Another thing along these lines - when I started riding lessons at a stable not far from home, I simply brushed and tacked up the horse while the instructor/owner watched on my first day, and from then on she trusted that I knew what I was doing. I never had to sign a form promising not to sue them if one of their horses kicked me in the skull, and I was never given a list of barn rules to sign. They don't even have emergency contact numbers for me, so if I were to get thrown off or knocked unconscious, I'm not sure what they would do. I leave my purse/i.d. in my locked car and my car key in the horse's brush box. So M and I made a deal that at the end of my lesson after the horse is stabled and munching on her carrot, I'll send him the following text message:

"I didn't die today!"

And here's what freaks Germans (Europeans?) out.

Going outside with wet hair

I have never personally been approached about this because on the days my long hair is wet I have it in a bun and you can't really tell it's wet. But I have read posts from other bloggers who have said that total strangers warn them about the impending doom resulting from waiting for the bus with wet hair. Apparently one is at risk of getting a bad cold or worse. Tell that to someone not from Wisconsin.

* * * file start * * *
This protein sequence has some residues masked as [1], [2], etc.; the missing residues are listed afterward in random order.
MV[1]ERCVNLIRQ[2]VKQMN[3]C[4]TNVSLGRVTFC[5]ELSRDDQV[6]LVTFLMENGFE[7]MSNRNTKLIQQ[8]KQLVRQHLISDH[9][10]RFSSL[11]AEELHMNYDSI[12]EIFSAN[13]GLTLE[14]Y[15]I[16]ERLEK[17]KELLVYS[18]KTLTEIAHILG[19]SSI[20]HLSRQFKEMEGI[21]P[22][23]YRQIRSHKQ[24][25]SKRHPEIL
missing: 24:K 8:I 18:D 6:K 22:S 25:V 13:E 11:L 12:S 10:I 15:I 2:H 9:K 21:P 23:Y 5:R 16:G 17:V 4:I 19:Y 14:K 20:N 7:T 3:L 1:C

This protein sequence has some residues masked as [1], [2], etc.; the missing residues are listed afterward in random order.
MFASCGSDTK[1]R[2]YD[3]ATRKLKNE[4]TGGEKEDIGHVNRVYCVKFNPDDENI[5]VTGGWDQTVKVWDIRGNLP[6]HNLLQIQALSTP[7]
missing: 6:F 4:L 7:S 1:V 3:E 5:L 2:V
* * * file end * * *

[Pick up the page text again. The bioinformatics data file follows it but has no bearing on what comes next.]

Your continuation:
Drafts (Draughts, for my British readers)

This is mainly a Swabian thing, from what I understand, but drafts are apparently suspect. At times I've been sitting in a restaurant or café on a blistering hot day with the window near me slightly ajar offering the faintest of breezes. The waitress will come over and offer to close the window if the slight breeze is bothering me, and while I flash my American smile and say sweetly, "Nein, es ist gut so", I'm screaming inside, "Are you mad?! This breeze is the only thing keeping me alive right now!"

On a hot, smelly train years ago when the windows still could be opened and I was enjoying the wind blowing my hair around, a fellow passenger jumped up and slammed the window shut with a panicked, "Es zieht!!" ("It's drafty!!"). I remember thinking, "Wait, that's a bad thing?" As soon as she disembarked I opened it so I could breathe comfortably again - earning stern and disapproving looks from others seated not far away.

The Germans love fresh air, but apparently not if it's blowing where it shouldn't. Breezes outside seem ok, and lüften is all but required; it's just drafts slipping through window cracks that are dangerous.